Thinking well depends on rest and play.
“The best and freshest thinking often takes place when the mind is at ease, not trying to think but simply, say, paying attention or reflecting, not so much pursuing ideas down endless corridors as letting ideas pursue us, being receptive, letting reality come to us” (80).
Thinking well depends on revelation.
“For the ‘truth’ is that, save God alone, no person—intellectual or otherwise—has all the truth. The one who thinks so is not only insufferable but just plain wrong” (82).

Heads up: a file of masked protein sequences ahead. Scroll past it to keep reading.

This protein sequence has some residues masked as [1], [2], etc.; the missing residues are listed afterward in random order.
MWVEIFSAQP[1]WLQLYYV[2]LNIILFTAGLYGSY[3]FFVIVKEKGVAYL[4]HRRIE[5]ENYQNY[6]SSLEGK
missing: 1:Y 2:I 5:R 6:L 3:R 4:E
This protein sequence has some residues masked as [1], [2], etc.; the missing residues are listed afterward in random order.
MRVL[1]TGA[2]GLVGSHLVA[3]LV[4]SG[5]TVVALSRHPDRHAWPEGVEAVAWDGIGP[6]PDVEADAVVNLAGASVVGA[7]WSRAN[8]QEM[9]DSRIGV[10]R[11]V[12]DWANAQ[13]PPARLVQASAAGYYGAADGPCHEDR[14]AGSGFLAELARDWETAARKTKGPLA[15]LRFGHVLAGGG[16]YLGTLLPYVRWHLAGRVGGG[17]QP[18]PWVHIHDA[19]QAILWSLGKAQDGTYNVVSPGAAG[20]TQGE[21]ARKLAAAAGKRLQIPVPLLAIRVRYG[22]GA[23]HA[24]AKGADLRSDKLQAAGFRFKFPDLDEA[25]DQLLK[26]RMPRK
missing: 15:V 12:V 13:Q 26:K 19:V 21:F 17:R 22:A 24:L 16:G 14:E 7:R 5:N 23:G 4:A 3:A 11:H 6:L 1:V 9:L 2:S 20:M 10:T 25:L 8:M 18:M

Thinking well depends on risk.
“If we stick with our self-imposed limitations, we will never know what we can do” (107).
Thinking well depends on honesty.
“The real problem, however, is not the charge that you are arrogant but the distinct possibility that you actually are. Self-examination is always in order” (122).
Thinking well depends on attention.
“Solitude without attention is somnolence” (130).
Buy the book.
Habits of the Mind: Intellectual Life As a Christian Calling
James W. Sire
InterVarsity Press (September 2000)